Pursuant to the order requiring Klamath County to justify its decision not to change the PUD zoning, the Director conducted an initial review of the 1981 Klamath County Plan to determine whether the county had complied with the LCDC's directions in Ager v. Klamath County. On January 28, 1982 the Director issued a report "generally assess [ing] Klamath County's response to five appeal cases [including Ager v. Klamath County ] in which there was a serious potential for overturning [the plan] if the County's ...  plan was adopted without appropriate findings and revisions." Director's Report of January 28, 1982. The report concluded that the 1981 Klamath County Plan "appear [ed] to comply with the earlier direction given by the Commission, at least to the extent that a legislative decision is expected to address the goals."
The Director's January 28, 1982 report did not purport to review the 1981 Klamath County Plan to determine whether it complied with LCDC's statewide goals. The Director's report regarding Klamath County's compliance with the mandatory land use goals was dated February 18, 1982.
On March 22, 1982, the LCDC completed its goal compliance review of the 1981 Klamath County Plan. The LCDC concluded that "Klamath County's comprehensive plan and implementing measures do not comply with the Statewide Planning Goals." The LCDC specifically adopted the findings and recommendations contained in sections IV and V of the Director's February 18, 1982, report and issued a continuance order. Sections IV and V of the Director's report detail the nature of the goal violations and the steps necessary to correct the problems. The report specifically recommended that the LCDC "deny Klamath County's request for acknowledgment." The report recommended amendments to the plan's zoning maps to provide a suitable rural plan designation for certain areas. New policies and zoning were required for lands "not within adopted urban growth boundaries." In addition, the LCDC required additional findings relating to types and levels of public services that would be necessary in rural lands.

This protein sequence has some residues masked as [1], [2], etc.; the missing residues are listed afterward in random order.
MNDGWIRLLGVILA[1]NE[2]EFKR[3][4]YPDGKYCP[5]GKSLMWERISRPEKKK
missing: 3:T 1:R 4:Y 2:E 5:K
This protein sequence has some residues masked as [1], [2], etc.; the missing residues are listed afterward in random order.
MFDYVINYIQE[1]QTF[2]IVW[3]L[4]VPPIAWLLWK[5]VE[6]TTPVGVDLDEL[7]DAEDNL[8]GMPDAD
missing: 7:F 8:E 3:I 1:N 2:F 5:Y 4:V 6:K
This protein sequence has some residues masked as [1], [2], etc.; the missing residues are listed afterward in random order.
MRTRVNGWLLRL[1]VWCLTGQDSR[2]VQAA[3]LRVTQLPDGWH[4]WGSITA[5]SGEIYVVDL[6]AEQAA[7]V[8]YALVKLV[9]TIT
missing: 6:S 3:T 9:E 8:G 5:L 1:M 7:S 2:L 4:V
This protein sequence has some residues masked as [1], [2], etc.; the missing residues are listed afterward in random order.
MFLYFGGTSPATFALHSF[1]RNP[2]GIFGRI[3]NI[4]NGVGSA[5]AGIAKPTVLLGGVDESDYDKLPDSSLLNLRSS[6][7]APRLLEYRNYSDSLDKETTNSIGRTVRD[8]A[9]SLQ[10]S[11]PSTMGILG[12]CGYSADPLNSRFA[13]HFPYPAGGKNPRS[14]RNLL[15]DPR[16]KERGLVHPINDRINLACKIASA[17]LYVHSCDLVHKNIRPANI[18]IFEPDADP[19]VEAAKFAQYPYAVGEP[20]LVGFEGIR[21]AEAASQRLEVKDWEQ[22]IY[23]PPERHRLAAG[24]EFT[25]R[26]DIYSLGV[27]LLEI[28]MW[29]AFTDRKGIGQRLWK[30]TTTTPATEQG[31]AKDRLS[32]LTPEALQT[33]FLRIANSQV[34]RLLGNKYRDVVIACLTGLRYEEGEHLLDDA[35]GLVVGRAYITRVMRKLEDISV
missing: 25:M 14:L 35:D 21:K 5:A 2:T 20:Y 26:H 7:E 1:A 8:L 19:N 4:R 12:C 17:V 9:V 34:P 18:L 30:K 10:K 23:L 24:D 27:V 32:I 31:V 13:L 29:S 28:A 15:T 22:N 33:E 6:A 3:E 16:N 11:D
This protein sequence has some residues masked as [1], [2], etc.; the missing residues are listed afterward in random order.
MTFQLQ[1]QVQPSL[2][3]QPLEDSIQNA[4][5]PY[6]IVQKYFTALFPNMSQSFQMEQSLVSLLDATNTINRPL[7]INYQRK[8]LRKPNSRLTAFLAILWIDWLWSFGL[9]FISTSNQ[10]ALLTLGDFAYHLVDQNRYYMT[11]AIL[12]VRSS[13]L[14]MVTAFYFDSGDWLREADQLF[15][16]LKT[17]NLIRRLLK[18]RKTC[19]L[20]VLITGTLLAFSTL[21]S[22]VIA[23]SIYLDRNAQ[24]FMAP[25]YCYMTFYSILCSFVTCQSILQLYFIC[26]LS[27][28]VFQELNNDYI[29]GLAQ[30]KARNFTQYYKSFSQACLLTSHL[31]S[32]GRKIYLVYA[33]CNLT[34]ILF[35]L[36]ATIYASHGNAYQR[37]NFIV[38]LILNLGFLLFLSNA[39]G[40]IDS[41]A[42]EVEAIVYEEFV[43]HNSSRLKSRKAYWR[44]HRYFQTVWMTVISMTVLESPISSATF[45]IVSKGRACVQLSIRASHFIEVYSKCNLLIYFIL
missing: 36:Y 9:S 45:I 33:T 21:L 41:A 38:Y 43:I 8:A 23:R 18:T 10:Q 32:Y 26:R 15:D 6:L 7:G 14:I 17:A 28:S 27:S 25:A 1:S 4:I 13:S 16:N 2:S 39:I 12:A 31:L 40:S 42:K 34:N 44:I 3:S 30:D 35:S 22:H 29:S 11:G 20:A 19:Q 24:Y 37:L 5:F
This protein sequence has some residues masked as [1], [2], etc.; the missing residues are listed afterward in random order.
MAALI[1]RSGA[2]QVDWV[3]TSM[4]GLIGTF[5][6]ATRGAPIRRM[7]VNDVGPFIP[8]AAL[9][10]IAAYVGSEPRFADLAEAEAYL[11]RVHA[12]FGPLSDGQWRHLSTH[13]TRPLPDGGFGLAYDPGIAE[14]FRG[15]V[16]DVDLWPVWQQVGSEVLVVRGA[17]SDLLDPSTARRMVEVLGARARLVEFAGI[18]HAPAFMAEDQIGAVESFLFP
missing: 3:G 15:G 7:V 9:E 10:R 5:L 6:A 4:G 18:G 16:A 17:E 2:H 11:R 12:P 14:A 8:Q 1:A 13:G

Specifically, the LCDC found that the 1981 Klamath County Plan complied with goals 1 (Citizen Involvement), 6 (Air, Water, and Land Resources Quality), 8 (Recreational Needs), 10 (Housing), and 13 (Energy Conservation), but found that the Plan did not comply with goals 2 (Land Use Planning), 3 (Agricultural Lands), 4 (Forest Lands), 5 (Open Spaces, Scenic and Historic Areas, Natural Resources), 7 (Areas Subject to Natural Disasters and Hazards), 9 (Economy of the State), 11 (Public Facilities and Services), 12 (Transportation), and 14 (Urbanization, as it related to goal 2). The continuance order specifically addressed Klamath County's proposed PUD zone and rural lands.